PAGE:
Visually, Persona 3 is very anime-inspired with graphics that toe the line between nice polygons and okay cel shading. At the best of times, it looks like a mid-2000s Tales Of game, which is to say colorful and not unappealing. Monsters and Persona designs are much more interesting, with a wacky, twisted take on traditional mythologies. Persona 3's audio is quirky as fuck. Japanese pop, rap, and jazz bits with weird syncopation and instrumentation. It definitely strives to be unique and succeeds in that regard, but certain tracks that you'll hear over and over get annoying maybe a little faster than they ought to.
The real meat of Persona 3 is in its two gameplay halves - I'll meditate on the disparate and unattached nature of the two halves later, but for now I'll just describe them. When you're battling Shadows in the Dark Hour (the hidden hour between midnight and 12:01 that only special people experience), you equip entities called personae that govern your character's combat statistics and available skills. Personae take the form of various mythological gods and monsters that run the gamut from Biblical angels to Norse gods to Japanese folktale heroes to pre-Hindu Balinese spirits to whatever else. Defeated Shadows drop new Personae occasionally, but the bulk of your Persona-upgrading ability comes from fusing Personae that you already own and then buying ones you've owned in the past from a Persona Compendium. As you cannot use a Persona whose base level exceeds your own, grinding Shadows and leveling up also allows you to fuse stronger Persona. At the end of the game, the personae I used the most were Odin, Seth, Chi You, Satan, and Lucifer. Yes, Satan and Lucifer are different; there are at least five different versions of the Christian Devil in Persona 3.
Sticking the tarot cards theme of its Persona predecessors, Persona 3 has twenty-two "families" of persona named by the Major Arcana of a tarot card deck. Each Arcana of Persona has a general theme to which its personae follow (i.e. Emperor personae have thunder magic, Chariot personae are heavy-hitting physical attacks), but the Arcana of a persona is more important to what fusions it can produce rather than what it can do - there are exceptions to must of the fusion rules.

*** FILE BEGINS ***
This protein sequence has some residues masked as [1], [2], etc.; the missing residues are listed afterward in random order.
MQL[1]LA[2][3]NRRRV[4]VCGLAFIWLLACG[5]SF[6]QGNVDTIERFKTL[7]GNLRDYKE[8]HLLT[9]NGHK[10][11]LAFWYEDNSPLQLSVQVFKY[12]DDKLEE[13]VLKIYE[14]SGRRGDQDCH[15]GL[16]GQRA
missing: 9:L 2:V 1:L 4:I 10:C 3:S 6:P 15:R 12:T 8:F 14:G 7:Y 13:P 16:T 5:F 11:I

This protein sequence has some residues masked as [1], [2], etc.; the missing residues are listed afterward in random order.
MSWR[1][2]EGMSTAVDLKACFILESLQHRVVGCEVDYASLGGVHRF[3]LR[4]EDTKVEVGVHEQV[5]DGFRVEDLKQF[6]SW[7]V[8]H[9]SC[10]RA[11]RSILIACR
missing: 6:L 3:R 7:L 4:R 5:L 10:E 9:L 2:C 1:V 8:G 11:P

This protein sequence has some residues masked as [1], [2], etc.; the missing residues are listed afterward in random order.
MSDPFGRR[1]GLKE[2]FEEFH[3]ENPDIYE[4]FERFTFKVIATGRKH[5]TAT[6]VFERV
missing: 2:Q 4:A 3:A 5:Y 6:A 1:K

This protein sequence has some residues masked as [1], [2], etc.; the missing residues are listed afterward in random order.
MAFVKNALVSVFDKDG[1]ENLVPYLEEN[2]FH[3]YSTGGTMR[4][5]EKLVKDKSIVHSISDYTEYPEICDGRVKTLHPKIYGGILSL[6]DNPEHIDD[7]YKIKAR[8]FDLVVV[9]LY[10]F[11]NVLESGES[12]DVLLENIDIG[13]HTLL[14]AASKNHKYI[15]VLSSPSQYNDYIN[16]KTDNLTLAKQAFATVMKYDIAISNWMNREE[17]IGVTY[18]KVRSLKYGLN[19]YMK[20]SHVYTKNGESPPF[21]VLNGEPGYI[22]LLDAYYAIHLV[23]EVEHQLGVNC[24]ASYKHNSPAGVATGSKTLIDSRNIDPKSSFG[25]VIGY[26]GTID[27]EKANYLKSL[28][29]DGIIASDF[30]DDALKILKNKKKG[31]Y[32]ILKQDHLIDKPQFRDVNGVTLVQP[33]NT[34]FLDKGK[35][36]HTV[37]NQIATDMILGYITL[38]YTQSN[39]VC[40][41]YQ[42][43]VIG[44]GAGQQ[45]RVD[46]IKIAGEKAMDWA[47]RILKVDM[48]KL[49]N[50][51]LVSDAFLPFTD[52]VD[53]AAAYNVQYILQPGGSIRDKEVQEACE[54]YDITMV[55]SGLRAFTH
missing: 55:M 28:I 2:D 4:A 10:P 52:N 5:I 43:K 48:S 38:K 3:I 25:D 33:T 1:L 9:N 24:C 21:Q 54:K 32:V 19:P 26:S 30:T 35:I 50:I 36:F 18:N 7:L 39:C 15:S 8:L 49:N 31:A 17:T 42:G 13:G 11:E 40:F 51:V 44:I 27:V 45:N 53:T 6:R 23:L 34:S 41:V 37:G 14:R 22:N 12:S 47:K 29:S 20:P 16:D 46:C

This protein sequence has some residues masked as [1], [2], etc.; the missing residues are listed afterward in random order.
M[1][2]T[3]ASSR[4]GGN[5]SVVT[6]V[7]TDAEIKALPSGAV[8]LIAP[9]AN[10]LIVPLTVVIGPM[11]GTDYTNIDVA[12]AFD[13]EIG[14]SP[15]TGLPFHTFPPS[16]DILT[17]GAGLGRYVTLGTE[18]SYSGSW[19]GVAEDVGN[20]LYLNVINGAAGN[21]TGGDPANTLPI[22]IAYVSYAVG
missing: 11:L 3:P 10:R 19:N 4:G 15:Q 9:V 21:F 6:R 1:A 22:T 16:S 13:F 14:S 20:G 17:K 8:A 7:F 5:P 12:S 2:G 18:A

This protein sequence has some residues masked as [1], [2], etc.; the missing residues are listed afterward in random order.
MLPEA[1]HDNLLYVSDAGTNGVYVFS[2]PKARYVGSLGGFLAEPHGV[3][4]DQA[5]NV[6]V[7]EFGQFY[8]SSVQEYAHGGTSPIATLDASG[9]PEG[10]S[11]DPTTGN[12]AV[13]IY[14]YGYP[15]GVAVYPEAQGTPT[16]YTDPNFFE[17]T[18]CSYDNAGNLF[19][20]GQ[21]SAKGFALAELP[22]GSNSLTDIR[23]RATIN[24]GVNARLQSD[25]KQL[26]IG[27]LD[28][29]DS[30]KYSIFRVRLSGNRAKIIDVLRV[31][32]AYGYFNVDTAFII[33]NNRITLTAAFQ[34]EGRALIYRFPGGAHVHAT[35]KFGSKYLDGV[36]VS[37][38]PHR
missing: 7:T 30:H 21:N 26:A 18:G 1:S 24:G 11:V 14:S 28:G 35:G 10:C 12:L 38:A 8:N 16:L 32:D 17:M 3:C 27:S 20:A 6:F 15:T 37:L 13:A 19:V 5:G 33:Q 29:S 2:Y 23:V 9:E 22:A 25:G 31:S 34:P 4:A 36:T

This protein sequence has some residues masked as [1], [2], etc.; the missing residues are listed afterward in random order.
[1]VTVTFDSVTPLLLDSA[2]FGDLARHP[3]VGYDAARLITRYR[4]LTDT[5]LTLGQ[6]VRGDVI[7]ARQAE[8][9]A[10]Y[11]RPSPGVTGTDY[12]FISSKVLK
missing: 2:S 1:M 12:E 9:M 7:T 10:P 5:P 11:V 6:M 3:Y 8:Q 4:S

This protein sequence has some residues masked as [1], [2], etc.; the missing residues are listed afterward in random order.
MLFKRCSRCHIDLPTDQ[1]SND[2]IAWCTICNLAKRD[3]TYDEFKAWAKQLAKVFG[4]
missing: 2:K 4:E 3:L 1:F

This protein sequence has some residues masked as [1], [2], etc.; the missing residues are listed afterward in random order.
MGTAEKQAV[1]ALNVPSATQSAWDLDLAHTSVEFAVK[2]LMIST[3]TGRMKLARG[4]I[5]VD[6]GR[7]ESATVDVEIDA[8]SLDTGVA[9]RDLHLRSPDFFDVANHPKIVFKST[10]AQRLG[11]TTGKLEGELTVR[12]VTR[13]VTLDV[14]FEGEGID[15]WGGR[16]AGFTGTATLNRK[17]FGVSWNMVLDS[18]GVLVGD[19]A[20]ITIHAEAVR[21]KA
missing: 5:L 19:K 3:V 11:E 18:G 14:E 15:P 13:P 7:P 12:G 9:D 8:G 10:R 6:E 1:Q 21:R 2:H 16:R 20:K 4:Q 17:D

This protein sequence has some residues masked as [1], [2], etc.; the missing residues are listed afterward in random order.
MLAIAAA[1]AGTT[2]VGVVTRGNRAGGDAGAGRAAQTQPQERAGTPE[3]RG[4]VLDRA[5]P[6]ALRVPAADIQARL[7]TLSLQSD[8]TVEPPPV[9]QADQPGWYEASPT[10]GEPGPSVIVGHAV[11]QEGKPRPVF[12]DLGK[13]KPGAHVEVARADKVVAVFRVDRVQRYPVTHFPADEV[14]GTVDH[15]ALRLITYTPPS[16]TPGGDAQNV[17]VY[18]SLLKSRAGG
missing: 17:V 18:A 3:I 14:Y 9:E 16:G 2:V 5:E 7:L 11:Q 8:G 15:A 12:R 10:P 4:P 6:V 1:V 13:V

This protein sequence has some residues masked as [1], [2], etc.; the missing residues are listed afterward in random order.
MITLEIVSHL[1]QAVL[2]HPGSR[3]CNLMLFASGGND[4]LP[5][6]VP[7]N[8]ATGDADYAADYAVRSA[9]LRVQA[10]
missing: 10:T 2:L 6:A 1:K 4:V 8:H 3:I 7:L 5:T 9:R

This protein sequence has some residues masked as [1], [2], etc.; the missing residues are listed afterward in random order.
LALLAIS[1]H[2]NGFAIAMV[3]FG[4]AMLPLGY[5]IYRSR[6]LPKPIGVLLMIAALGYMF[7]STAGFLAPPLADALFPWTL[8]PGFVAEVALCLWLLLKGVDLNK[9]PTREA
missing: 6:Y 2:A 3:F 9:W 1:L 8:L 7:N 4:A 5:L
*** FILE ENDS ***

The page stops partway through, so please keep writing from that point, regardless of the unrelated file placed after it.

The ability to equip and switch between multiple personae is an ability unique to the protagonist. The other characters are startled by this. Each of your supporting cast members (of which you have eight) stick to only one persona (which evolves into a stronger one in the game's second half). With that said, party design is fairly important, as each of your characters (who rely on AI strategies and not direct controls) are valuable support and each plays a different role, even if the main character is way more powerful than any of them.
So you have persona governing skillsets and eight party members to team up with your protagonist. So how about that combat? Well, about 95% of the Shadows you fight will be in Tartarus, a mostly-randomly-generated dungeon of over 250 floors. New sections of Tartarus are unlocked every month after you complete story missions (most of which are the 5% of combat that's not in Tartarus) and the final boss will be waiting for you at the top when the story reaches its climax. You hit those story battles on full moons, roughly once every in-game month.
Tartarus would be extremely, INCREDIBLY annoying and frustrating if combat wasn't so surprisingly fast-paced. Battles are turn-based, with the protagonist taking the first turn every time and his allies and enemies following in order of speed. If you hit an enemy with its weakness (there are three physical attack types and six magic attack types) or land a critical hit, the enemy stumbles and is "down" until its next turn and the user of that attack gets a free turn. If all enemies onscreen are downed, then your party can unleash a powerful All-Out Attack that ignores defenses. On top of this, there are a bunch of RPG standbys like status effects, typical heals, buffs, and debuffs, and a wide variety of skills. The only other unusual part is that physical skills (other than a normal attack) cost HP to cast instead of SP.